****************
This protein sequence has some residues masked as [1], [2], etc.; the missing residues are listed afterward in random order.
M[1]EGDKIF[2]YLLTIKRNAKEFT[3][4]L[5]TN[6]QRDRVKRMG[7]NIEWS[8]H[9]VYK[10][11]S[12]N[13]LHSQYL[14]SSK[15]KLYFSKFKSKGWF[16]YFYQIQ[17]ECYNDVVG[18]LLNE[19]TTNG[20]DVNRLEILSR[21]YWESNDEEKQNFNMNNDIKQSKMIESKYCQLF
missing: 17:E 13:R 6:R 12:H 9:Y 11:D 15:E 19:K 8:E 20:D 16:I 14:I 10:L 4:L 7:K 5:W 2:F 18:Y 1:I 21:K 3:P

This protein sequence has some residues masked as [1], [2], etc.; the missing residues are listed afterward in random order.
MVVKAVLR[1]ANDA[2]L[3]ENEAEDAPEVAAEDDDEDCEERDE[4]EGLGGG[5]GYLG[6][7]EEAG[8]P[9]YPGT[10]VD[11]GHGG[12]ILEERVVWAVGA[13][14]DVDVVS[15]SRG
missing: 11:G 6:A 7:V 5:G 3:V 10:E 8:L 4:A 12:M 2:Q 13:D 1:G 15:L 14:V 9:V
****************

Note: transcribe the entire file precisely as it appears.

This protein sequence has some residues masked as [1], [2], etc.; the missing residues are listed afterward in random order.
M[1]EGDKIF[2]YLLTIKRNAKEFT[3][4]L[5]TN[6]QRDRVKRMG[7]NIEWS[8]H[9]VYK[10][11]S[12]N[13]LHSQYL[14]SSK[15]KLYFSKFKSKGWF[16]YFYQIQ[17]ECYNDVVG[18]LLNE[19]TTNG[20]DVNRLEILSR[21]YWESNDEEKQNFNMNNDIKQSKMIESKYCQLF
missing: 17:E 13:R 6:R 12:H 9:Y 11:D 15:E 19:K 8:E 20:D 16:I 14:I 10:L 4:L 7:K 5:W 2:F 18:Y 1:I 21:K 3:P

This protein sequence has some residues masked as [1], [2], etc.; the missing residues are listed afterward in random order.
MVVKAVLR[1]ANDA[2]L[3]ENEAEDAPEVAAEDDDEDCEERDE[4]EGLGGG[5]GYLG[6][7]EEAG[8]P[9]YPGT[10]VD[11]GHGG[12]ILEERVVWAVGA[13][14]DVDVVS[15]SRG
missing: 11:G 6:A 7:V 5:G 3:V 10:E 8:L 4:A 12:M 2:Q 13:D 1:G 15:L 14:V 9:V